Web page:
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Kes (1969)

Main image of Kes (1969)
35mm, colour, 113 mins
DirectorKenneth Loach
Production CompaniesWoodfall Film Productions
 Kestrel Films
ProducerTony Garnett
AdaptationBarry Hines
 Kenneth Loach
 Tony Garnett
Original novelBarry Hines
PhotographyChris Menges
MusicJohn Cameron

Cast: David Bradley (Billy Casper); Freddie Fletcher (Jud Casper); Lynne Perrie (Mrs Casper); Colin Welland (Mr Farthing); Brian Glover (Mr Sugden); Bob Bowes (Mr Gryce)

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A young Yorkshire boy takes new interest in life through his respect and love for the kestrel he trains, Kes.

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Kes (1969) was Ken Loach's second feature film, and marks his move away from the self-conscious experimentalism of his earlier work.

As before, Loach developed a close partnership with the author of the source work, in this case Barry Hines, on whose novel A Kestrel for a Knave the film is based. Loach worked with both Hines and producer Tony Garnett to adapt it as a film script.

The dominant theme of Kes is the way in which the education system stifles the talents of many young working-class children, offering them little choice but to follow the narrow path laid out for them by an industrial capitalist society which sees them as fit only for unskilled manual or office work. This theme runs through much of Loach's work.

The influence of Italian neo-realism film-making can be traced in Kes, as in Poor Cow (1967). Loach explained, "the camera's job was to record in a sympathetic way and to be unobtrusive, not to be slick." Loach and his cameraman Chris Menges didn't, as is common in fiction films, mark spots for the actors to hit, but instead tried to accommodate the actors' movements. Loach, though, has admitted that throughout his films, including Kes, "I lay traps, as it were," for example by moving furniture. The apparent simplicity and directness of Loach's filming thus contains an element of manipulation which is hidden from both the audience and the actors.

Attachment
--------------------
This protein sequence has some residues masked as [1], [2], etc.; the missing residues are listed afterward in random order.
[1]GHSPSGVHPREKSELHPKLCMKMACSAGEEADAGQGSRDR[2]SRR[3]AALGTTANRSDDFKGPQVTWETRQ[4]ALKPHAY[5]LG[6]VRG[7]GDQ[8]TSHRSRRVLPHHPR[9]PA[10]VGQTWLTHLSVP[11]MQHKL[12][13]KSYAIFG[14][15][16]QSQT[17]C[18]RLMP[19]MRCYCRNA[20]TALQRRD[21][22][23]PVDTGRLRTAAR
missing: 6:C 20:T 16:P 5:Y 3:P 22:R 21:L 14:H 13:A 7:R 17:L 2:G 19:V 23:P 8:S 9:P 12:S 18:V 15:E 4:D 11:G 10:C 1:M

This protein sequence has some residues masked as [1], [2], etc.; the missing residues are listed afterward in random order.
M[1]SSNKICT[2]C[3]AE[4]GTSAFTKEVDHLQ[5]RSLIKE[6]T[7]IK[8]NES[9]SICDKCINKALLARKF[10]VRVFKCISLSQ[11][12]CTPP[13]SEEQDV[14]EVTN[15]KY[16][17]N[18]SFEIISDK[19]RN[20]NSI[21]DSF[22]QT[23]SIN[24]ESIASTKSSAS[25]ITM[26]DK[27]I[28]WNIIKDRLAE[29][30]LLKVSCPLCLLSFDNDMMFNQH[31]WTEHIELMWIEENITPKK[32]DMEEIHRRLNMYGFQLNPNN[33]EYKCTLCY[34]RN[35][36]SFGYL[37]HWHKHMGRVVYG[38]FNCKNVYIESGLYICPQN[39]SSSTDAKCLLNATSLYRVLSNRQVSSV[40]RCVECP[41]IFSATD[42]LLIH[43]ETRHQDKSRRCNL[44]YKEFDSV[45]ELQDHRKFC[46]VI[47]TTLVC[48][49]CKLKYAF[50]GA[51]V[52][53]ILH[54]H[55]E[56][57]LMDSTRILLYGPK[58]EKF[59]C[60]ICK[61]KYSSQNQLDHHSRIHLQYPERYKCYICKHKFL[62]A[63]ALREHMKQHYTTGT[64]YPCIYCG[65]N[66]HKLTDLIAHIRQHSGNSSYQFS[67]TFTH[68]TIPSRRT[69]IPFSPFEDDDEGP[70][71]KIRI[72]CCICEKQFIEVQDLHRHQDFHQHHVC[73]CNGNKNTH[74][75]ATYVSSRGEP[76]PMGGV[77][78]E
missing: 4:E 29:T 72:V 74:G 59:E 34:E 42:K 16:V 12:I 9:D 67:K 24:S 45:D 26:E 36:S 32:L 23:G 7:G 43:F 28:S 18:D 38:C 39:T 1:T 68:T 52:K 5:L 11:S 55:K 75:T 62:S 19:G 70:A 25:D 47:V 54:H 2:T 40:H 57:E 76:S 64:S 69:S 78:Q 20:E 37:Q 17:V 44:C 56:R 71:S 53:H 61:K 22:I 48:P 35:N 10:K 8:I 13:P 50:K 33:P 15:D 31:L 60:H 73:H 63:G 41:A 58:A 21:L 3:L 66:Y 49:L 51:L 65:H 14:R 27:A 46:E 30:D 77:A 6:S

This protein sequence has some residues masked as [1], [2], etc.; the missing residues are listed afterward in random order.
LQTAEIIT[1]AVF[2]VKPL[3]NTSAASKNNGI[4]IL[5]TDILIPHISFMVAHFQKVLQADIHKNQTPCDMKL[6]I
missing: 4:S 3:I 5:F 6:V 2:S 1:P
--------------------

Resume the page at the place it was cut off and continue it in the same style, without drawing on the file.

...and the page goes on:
Casting is also a striking feature of Kes. Colin Welland, as the English teacher, Farthing, was the only professional actor in the cast, although several, notably Brian Glover as the bullying Games teacher, went on to acting careers. All of the pupils, including Dai Bradley, who gives a remarkably natural performance as Billy, came from the Barnsley school in which the film was shot, while the headmaster was played by the school's own head. As with several Loach films, many of the adult cast were found in local clubs where they worked as entertainers and comics. Loach has commented that he casts for "authenticity of age, class or region," believing that even skilled actors cannot disguise their class origins under the close scrutiny of the camera.

Initially, there were difficulties in getting Kes shown, and it had a patchy release after opening in Doncaster. Since then, however, it has become one of Loach's best known and admired films.

Ros Cranston

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Video Clips
Bronco Bullfrog (1969)
My Ain Folk (1973)
Sammy Going South (1963)
Garnett, Tony (1936-)
Hines, Barry (1939- )
Loach, Ken (1936-)
Menges, Chris (1940-)
Welland, Colin (1934-)
From Pit to Screen
Ken Loach: Feature Films